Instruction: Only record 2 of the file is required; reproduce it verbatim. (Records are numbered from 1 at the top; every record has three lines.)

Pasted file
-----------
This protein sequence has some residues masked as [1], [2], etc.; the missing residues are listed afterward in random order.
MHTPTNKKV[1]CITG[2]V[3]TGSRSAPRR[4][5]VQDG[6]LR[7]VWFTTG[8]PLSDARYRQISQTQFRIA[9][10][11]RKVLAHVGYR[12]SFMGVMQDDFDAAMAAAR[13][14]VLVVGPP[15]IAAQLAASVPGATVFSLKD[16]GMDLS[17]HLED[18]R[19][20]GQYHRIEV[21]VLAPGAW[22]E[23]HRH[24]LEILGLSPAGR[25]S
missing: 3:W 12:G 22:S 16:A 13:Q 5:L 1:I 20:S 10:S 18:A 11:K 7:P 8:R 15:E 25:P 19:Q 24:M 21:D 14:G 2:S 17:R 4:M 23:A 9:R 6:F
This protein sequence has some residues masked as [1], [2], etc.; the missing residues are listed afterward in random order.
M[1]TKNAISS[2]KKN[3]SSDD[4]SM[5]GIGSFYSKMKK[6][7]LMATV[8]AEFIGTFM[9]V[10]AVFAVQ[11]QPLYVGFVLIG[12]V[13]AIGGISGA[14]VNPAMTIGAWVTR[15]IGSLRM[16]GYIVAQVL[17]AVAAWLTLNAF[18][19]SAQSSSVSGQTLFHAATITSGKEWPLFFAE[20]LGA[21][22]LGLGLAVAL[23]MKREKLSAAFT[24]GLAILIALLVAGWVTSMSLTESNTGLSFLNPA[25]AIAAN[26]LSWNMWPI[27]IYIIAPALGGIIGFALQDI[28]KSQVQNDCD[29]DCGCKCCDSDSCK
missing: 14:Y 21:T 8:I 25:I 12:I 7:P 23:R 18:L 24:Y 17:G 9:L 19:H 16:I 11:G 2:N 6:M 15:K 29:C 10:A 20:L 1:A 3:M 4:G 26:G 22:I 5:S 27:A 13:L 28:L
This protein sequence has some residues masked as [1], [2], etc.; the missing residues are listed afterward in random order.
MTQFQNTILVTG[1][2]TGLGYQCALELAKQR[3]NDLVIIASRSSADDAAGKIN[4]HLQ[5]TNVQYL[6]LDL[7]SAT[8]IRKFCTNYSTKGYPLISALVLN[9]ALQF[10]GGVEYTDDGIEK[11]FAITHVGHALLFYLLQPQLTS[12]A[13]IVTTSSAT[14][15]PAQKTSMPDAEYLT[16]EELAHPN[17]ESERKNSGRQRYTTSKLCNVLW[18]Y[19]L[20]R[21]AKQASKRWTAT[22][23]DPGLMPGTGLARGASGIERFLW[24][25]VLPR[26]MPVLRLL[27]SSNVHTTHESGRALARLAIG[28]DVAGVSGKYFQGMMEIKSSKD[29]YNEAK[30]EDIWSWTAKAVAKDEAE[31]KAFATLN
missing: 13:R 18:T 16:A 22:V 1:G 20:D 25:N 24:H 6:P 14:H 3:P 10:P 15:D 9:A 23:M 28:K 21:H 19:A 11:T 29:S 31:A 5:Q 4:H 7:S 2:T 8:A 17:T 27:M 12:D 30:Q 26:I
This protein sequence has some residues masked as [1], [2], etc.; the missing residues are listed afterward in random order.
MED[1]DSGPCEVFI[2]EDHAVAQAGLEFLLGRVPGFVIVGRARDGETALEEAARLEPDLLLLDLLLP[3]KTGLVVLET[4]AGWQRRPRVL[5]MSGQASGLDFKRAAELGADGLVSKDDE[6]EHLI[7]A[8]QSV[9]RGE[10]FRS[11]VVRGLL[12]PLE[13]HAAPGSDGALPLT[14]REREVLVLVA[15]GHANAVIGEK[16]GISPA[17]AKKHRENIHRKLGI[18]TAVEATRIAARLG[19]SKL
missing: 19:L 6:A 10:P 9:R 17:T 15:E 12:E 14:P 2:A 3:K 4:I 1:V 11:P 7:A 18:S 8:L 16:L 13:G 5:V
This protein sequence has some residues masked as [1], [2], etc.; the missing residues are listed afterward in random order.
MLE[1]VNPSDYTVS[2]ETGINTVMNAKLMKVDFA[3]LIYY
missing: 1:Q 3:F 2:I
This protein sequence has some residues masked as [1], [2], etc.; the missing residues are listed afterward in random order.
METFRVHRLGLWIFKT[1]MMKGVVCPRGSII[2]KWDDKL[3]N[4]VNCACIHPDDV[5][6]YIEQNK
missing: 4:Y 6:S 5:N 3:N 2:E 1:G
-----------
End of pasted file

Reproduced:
This protein sequence has some residues masked as [1], [2], etc.; the missing residues are listed afterward in random order.
M[1]TKNAISS[2]KKN[3]SSDD[4]SM[5]GIGSFYSKMKK[6][7]LMATV[8]AEFIGTFM[9]V[10]AVFAVQ[11]QPLYVGFVLIG[12]V[13]AIGGISGA[14]VNPAMTIGAWVTR[15]IGSLRM[16]GYIVAQVL[17]AVAAWLTLNAF[18][19]SAQSSSVSGQTLFHAATITSGKEWPLFFAE[20]LGA[21][22]LGLGLAVAL[23]MKREKLSAAFT[24]GLAILIALLVAGWVTSMSLTESNTGLSFLNPA[25]AIAAN[26]LSWNMWPI[27]IYIIAPALGGIIGFALQDI[28]KSQVQNDCD[29]DCGCKCCDSDSCK
missing: 14:Y 21:T 8:I 25:I 12:I 7:P 23:R 18:L 24:Y 17:G 9:L 19:H 16:I 11:G 2:N 6:M 15:K 29:C 10:A 20:L 1:A 3:M 4:G 26:G 22:I 5:S 27:A 13:L 28:L